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PostPosted: Thu May 08, 2008 1:45 am 
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The U.S. Court of Appeals for the Tenth Circuit recently held that a debtor who files for bankruptcy under Chapter 13 has standing to sue for a Fair Debt Collections Practices Act (FDCPA) claim. Smith v. Rockett, No. 06-6331 (10th Cir. Apr. 11, 2008).

The district court had dismissed the FDCPA claim holding that only the bankruptcy trustee has standing to sue on behalf of the estate, as in Chapter 7 proceedings.

However, the Tenth Circuit, agreeing with the four circuit courts that have considered this issue, reversed the district court’s ruling. In holding that a Chapter 13 debtor has standing to bring claims in his or her own name on behalf of the bankruptcy estate, the court found that in a Chapter 13 case, unlike a Chapter 7 case, the debtor remains in possession of the estate, the duties of a Chapter 13 trustee differ from those of a Chapter 7 trustee, and a Chapter 13 debtor has many of the same rights and powers as a Chapter 7 trustee.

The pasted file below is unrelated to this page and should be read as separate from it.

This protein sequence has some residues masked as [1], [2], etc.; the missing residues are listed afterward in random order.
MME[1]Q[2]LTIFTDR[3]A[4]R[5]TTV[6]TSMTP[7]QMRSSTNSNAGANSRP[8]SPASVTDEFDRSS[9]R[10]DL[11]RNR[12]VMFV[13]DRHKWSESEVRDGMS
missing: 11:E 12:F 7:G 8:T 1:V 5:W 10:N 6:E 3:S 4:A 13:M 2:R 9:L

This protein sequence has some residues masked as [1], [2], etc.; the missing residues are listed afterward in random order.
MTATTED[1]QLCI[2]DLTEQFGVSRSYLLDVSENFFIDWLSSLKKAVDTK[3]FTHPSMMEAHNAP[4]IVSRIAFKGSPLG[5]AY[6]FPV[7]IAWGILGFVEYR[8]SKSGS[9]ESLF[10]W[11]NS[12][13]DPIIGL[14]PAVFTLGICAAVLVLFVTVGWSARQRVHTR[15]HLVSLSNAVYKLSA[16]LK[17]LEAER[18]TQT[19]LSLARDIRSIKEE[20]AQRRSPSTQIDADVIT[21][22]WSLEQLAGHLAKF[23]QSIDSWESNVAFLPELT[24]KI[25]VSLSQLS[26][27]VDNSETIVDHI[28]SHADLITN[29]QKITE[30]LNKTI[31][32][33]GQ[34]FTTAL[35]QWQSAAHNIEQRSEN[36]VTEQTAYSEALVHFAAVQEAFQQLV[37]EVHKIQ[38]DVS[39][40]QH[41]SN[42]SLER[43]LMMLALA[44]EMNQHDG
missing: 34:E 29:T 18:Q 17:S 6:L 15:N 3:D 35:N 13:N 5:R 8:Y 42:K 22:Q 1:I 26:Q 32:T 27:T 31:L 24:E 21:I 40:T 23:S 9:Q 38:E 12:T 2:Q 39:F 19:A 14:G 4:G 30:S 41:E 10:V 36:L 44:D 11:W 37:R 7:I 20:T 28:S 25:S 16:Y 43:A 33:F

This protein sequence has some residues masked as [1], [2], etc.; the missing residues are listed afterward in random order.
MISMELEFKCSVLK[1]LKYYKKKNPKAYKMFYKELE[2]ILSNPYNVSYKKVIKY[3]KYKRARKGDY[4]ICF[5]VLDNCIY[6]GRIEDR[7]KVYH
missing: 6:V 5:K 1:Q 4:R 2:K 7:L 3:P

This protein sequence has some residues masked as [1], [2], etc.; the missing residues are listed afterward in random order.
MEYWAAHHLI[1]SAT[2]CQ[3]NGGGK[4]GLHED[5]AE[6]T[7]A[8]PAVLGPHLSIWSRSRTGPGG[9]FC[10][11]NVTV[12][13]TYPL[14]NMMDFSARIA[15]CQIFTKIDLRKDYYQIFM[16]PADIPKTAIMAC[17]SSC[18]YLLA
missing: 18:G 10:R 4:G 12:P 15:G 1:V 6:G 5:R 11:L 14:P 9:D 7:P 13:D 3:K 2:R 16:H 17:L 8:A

The court further indicated that the Chapter 13 debtor’s standing to sue is supported by the legislative history of Chapter 13. However, the court did note that the underlying bankruptcy claim was dismissed with prejudice soon after her complaint was filed in this case.

While the defendants claimed that the dismissal of the bankruptcy case precluded any further bankruptcy proceedings, the court stated that this issue should be considered by the bankruptcy court on remand.

In remanding the case to the bankruptcy court, the Tenth Circuit stated that “the bankruptcy court should determine whether it would be permissible and appropriate to reopen Plaintiff’s bankruptcy case.â€

_________________
David Szwak
Chairman, Consumer Protection Section, Louisiana State Bar Association
Bodenheimer, Jones & Szwak
509 Market Street, 7th Floor
Mid South Tower
Shreveport, Louisiana 71101
318-221-6444
Fax 318-221-6555


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